Another year another PRS SE release that blows other brands out of the water.
I think I’ve become a PRS SE fanboy? And that is super concerning because I kind of hate the whole “blues lawyer” gag that gets associated with the brand. But quite frankly, every PRS SE guitar I try ends up being of the best releases from the year. The SE Silver Sky, the SE 24-08, and the SE Piezo Hollowbody were all huge winners in past years, and now the SE DGT can join the list.
PRS just nails these sub-$1000 guitars, they seem to have perfectly figured out what to cut and what to keep within the budget. If you compared the new SE DGT to the original, you’d notice there are only subtle changes. The tone wood choices are nearly identical (I can’t speak to the specific quality of the wood however). The DGT pickups in this model are DGT “S”, which are clearly an overseas produced version. Similarly, you have molded hardware, for the PRS tremolo bridge, instead of the high end machined bridge on the US model.
But the core features are pretty similar, 3-way switch, coil splits on each humbucker, 25″ scale length, 22 frets, though the bone nut is replaced here by a synthetic nut.
Take a listen to these clean tones though…
The most impressive part of this SE DGT is the pickups AND the coil split sounds. They feel authentic, rich, and sustaining. These coil split single coil sounds are undeniably some of the best I’ve heard on a guitar under $1000. Snappy, articulate, and never too thin or buzzy, they actually bring genuine versatility to this guitar.
No, the SE DGT is not a flawless or perfect guitar. You are missing the locking tuners from the original, and I think the tremolo bridge is firmly above average, but does shift out of tune eventually. Again, it’s not perfect, but for $850 it is exceptional. And I’m not just saying that, sonically this guitar would be at the very top of my short-list of go to instruments.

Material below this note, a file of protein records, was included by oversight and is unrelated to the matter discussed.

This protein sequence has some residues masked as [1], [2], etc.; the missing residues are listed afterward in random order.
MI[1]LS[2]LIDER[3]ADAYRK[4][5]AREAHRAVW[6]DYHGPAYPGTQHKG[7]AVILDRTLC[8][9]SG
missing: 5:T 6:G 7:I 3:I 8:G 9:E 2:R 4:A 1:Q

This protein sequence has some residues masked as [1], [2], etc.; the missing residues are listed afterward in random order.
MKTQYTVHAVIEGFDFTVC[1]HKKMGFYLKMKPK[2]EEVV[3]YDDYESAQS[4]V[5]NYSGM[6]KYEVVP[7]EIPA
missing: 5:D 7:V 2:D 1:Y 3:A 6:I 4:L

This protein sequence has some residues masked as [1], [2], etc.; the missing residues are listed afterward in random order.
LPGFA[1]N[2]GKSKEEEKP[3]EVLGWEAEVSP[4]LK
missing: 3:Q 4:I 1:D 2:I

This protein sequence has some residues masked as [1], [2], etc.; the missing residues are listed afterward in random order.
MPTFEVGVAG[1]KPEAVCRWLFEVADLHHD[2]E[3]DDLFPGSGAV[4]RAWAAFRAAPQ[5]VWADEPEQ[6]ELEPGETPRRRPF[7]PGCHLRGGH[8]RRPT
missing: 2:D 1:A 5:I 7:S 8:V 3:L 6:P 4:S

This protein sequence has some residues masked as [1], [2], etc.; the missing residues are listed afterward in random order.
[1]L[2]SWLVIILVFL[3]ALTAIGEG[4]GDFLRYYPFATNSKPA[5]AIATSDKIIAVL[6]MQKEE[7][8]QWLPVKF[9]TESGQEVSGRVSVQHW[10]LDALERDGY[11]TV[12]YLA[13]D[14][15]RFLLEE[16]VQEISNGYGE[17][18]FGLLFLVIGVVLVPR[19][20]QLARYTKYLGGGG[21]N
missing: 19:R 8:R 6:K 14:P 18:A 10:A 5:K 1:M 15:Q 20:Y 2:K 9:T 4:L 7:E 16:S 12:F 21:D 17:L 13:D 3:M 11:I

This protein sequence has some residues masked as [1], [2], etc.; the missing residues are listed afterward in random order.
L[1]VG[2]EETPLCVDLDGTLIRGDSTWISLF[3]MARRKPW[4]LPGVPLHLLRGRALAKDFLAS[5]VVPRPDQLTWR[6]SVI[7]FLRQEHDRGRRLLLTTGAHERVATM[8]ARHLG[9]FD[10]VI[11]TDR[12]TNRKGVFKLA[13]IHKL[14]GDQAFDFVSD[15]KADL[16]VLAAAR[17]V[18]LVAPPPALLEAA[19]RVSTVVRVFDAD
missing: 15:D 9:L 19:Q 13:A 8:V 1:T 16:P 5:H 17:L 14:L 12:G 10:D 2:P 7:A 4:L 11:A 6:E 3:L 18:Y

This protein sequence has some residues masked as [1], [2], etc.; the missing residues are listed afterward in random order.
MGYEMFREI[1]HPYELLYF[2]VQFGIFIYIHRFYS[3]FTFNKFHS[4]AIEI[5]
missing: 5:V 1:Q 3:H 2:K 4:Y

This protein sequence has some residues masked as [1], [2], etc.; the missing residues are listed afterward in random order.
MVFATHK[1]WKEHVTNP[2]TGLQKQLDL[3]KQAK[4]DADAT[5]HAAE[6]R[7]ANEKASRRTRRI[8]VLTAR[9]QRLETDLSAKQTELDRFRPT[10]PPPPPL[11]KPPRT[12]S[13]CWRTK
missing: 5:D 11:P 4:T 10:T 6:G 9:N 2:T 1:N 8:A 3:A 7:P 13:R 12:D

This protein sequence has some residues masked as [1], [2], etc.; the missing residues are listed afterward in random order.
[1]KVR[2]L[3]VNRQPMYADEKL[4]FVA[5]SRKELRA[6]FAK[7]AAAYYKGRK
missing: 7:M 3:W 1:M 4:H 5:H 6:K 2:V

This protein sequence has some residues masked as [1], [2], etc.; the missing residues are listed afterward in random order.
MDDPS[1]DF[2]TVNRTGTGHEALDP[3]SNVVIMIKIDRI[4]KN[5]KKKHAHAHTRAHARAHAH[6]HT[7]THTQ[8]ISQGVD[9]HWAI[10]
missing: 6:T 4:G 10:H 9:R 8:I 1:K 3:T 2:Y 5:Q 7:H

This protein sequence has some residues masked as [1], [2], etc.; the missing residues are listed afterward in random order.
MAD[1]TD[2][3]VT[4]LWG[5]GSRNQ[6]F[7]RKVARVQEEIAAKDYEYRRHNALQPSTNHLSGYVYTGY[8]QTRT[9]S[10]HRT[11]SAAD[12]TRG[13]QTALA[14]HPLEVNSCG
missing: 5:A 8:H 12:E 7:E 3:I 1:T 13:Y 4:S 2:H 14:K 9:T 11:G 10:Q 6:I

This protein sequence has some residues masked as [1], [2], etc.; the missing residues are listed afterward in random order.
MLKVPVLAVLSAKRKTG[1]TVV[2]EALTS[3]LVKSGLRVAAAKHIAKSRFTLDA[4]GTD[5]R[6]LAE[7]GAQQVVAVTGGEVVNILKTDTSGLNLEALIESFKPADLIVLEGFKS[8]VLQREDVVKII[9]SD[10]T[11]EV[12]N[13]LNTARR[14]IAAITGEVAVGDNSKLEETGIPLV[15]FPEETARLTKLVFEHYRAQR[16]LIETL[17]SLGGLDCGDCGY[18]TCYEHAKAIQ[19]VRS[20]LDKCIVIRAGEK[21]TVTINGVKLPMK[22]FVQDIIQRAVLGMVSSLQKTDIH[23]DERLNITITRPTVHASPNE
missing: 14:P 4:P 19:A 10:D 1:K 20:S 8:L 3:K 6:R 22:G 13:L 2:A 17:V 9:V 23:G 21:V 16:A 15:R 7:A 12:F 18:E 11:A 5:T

Here’s some more diverse tones…
As I kept exploring the guitar, adding new pedals or styles of music into the mix, I was really pleased with the end result. The playability on the DGT is great, despite a slightly wider feel than the Fender C-shaped necks I’m used to, I still never felt like any notes were out of reach. I think that shorter 25″ scale length is a real sweet spot that PRS makes its money off exploiting (and I mean that as a compliment). You can have a wider, flatter neck and still be comfortable and accessible up and down the fretboard.
The only thing that has really ever kept me from fully diving into PRS was the designs of the guitar, which are not bad at all. But I’m a traditional guy and prefer Strats, Teles, and Les Paul Juniors. However, this double cut McCarty-derived shape really works for me. It felt a bit more natural than the SE 24-08 shape, and looks fantastic with this gold top finish. For me, this is a PRS SE guitar that I would buy and actually want to use instead of my Les Paul Juniors.
I like it. And I see this placing very high in the 2023 guitar rankings for a variety of reasons. You have supreme versatility with actual, usable single coil sounds and rich humbuckers. The SE DGT neck is comfortable, fast, and feels familiar (never too foreign compared to Gibson/Fender). And so far, the tuning stability, even with the tremolo, is gig ready. You might need to tune up after 4-5 songs, but that’s perfectly acceptable to me. It probably sounds like a sales pitch from me, but for $850 this is a legitimate bargain and is another reason I would probably only ever buy PRS SE and never invest $2000+ into a core model.